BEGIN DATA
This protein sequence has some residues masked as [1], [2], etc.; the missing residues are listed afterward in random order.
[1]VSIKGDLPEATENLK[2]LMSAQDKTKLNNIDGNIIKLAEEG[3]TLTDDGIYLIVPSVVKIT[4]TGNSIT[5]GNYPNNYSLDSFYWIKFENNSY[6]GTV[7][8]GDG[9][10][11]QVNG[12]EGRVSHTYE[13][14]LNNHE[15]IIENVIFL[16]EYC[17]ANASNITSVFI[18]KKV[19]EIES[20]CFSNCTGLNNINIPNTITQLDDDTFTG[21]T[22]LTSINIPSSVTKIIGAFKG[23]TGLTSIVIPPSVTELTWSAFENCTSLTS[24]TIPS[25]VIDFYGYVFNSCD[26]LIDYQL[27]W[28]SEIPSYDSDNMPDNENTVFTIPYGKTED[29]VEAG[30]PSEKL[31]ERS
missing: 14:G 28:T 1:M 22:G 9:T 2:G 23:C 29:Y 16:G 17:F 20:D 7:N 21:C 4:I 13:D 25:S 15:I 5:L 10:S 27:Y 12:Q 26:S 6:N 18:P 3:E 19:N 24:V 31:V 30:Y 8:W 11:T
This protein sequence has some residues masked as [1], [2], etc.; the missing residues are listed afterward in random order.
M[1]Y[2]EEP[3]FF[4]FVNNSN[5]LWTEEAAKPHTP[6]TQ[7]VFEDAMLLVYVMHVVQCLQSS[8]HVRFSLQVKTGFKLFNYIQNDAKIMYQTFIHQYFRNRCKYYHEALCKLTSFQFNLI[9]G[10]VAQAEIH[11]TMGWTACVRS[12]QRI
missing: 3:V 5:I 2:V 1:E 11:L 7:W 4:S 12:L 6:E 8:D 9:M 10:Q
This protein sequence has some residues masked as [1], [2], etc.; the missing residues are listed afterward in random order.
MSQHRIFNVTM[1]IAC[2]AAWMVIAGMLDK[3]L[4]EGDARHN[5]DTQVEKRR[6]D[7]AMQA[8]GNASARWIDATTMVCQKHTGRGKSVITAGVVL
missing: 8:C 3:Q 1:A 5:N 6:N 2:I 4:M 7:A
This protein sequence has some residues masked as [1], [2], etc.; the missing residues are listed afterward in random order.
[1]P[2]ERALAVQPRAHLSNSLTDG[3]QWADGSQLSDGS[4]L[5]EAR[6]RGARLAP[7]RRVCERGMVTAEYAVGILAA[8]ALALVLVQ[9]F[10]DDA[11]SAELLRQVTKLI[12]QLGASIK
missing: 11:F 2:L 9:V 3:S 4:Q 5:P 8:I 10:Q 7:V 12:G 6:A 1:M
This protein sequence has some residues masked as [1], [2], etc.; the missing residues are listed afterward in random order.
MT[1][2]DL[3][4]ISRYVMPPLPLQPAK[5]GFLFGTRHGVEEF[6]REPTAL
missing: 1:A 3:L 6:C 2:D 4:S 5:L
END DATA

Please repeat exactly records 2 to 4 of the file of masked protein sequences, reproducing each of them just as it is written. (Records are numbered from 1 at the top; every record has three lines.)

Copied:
This protein sequence has some residues masked as [1], [2], etc.; the missing residues are listed afterward in random order.
M[1]Y[2]EEP[3]FF[4]FVNNSN[5]LWTEEAAKPHTP[6]TQ[7]VFEDAMLLVYVMHVVQCLQSS[8]HVRFSLQVKTGFKLFNYIQNDAKIMYQTFIHQYFRNRCKYYHEALCKLTSFQFNLI[9]G[10]VAQAEIH[11]TMGWTACVRS[12]QRI
missing: 3:V 5:I 2:V 1:E 11:L 7:W 4:S 12:L 6:E 8:D 9:M 10:Q
This protein sequence has some residues masked as [1], [2], etc.; the missing residues are listed afterward in random order.
MSQHRIFNVTM[1]IAC[2]AAWMVIAGMLDK[3]L[4]EGDARHN[5]DTQVEKRR[6]D[7]AMQA[8]GNASARWIDATTMVCQKHTGRGKSVITAGVVL
missing: 8:C 3:Q 1:A 5:N 6:N 2:I 4:M 7:A
This protein sequence has some residues masked as [1], [2], etc.; the missing residues are listed afterward in random order.
[1]P[2]ERALAVQPRAHLSNSLTDG[3]QWADGSQLSDGS[4]L[5]EAR[6]RGARLAP[7]RRVCERGMVTAEYAVGILAA[8]ALALVLVQ[9]F[10]DDA[11]SAELLRQVTKLI[12]QLGASIK
missing: 11:F 2:L 9:V 3:S 4:Q 5:P 8:I 10:Q 7:V 12:G 6:A 1:M